Why Overnight ratings are not the full picture


OzTAM has amended rules for its new Video Player Measurement system following feedback from TV networks.

The new VPM number, which measures devices watching Catch-Up content online, was initially not to be added to Overnight and Timeshifted numbers, but OzTAM advises these can now be added.

“We’re eager to understand what our colleagues think about the new service, the ways they see themselves using it, and how they’d like it to evolve – in particular our moves towards a ‘hybrid’ measure that will include demographic data,” OzTAM said in a statement.

“It’s also clear that people want to see how VPM data relates back to the total audience for a piece of content across all platforms.

“OzTAM has discussed this with the MFA, AANA, commercial, public and subscription television broadcasters.”

VPM data may now be added to either:
an OzTAM Total People average audience figure OR
a combined OzTAM and Regional TAM Total People average audience figure.

The introduction of VPM reminds us that the way audiences are viewing content continues to evolve. Overnight data, whilst commonly reported as a measure of a show’s success (including on this site) are in effect only part of the picture.

Most Free to Air shows have a variety of playouts including:

1) Premiere episode*
2) Repeats*
3) Timeshifted* (the number of viewers who watched it up to 7 days later on their own PVR)
4) Video Play Measurement national figure (VPM: online catch-up views up to 7 days later)

* 5 City Metro markets

Another figure, those streaming Live, is yet to be counted.

For networks eager to put their best foot forward it’s not hard to see why they are keen to have full data reported. In the US, where 18-49 is the driver, the push has been towards Live+3 days and Live +7 days.

To demonstrate how a show improves beyond its Overnight figure here are three recent examples based on 5 City Metro*:

Here Come the Habibs (Feb 9):
Overnight: 1,258,000*
Repeats: 210,000 + 403,000*
Timeshifted: 223,000*
VPM: 54,000
TOTAL: 2,158,000

Home and Away (Feb 11):
Overnight: 1.177,000*
Repeats: 72,000*
Timeshifted: 75,000*
VPM: 48,000
TOTAL: 1,372,000

I’m A Celebrity Get Me Out of Here (Feb 8)
Overnight: 746,000*
Repeats: 113,000*
Timeshifted: 55,000*
VPM: 12,000
TOTAL: 926,000

Each of those samples climbs higher still if we add in Regional viewers.

Aside from VPMs, which represent all Catch-Up playouts, OzTAM metro data is drawn from 5 city metro markets where 3,500 homes are fairly representative in terms of their household demographics. Sadly we still can’t have a true national number because some regional markets are not covered by the RegionalTAM system.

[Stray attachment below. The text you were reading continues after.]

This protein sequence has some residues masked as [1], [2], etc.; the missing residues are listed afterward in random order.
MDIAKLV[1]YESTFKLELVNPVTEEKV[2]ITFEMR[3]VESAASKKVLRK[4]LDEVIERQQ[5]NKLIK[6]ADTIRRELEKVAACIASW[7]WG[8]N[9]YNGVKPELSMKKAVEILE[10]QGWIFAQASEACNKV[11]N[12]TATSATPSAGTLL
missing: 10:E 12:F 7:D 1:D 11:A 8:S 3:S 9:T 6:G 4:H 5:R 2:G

There are other factors that come into play too. SBS has also argued its viewing audience for NITV is more populous in regional areas, and areas not covered by people meters. ABC3 also shuts down at 9pm, halfway through the primetime period a share is calculated. Until next week Nine’s network share also includes an extra channel over Seven.


Here are some other common questions that often arise:

Why does media report Overnight figures and not a final figure?
In part this is a reflection of our history, but also because the data takes up to 7 days later to be tallied. If last week’s Australia’s Got Talent episode climbs by another 120,000 viewers for example, that’s really hard to push as a story. Broadly speaking it’s the Dramas that shift the most, and these numbers are displayed regularly here.

I hear networks talk about Peaks and National figures. Are these correct?
Yes the figures are correct, but advertisers measure a show’s performance based on the Average in a 5 city metro, because all things are equal.

Why does an Overnight number that’s issued for a show sometimes change?
Adjustments happen all the time. The Overnight figure is preliminary, according to the time a show was due to play according to the EPG. An Adjusted figure will be the actual times, taking into account a late start.

Does that mean a network can get a better number for a new show if a popular one runs late?
You bet. It happens all the time. By the time an adjusted figure is confirmed media stories are already out there based on preliminary Overnights.

Why are some shows split into two halves such a the 6pm news, The Chase and The Project?
Networks argue it is to show advertisers competitive half hour figures. But some shows see dramatic increases in their second half hour, so by having two figures, one will be much higher.

What about simulcasts?
It stands to reason that a show roadblocked over 3 channels will enjoy a better figure than on 1. There is some argument it may decrease a network share because it offering less diverse programming. Networks are doing these less.

Haven’t viewers switched off in recent years? Shows used to get 2 million viewers all the time.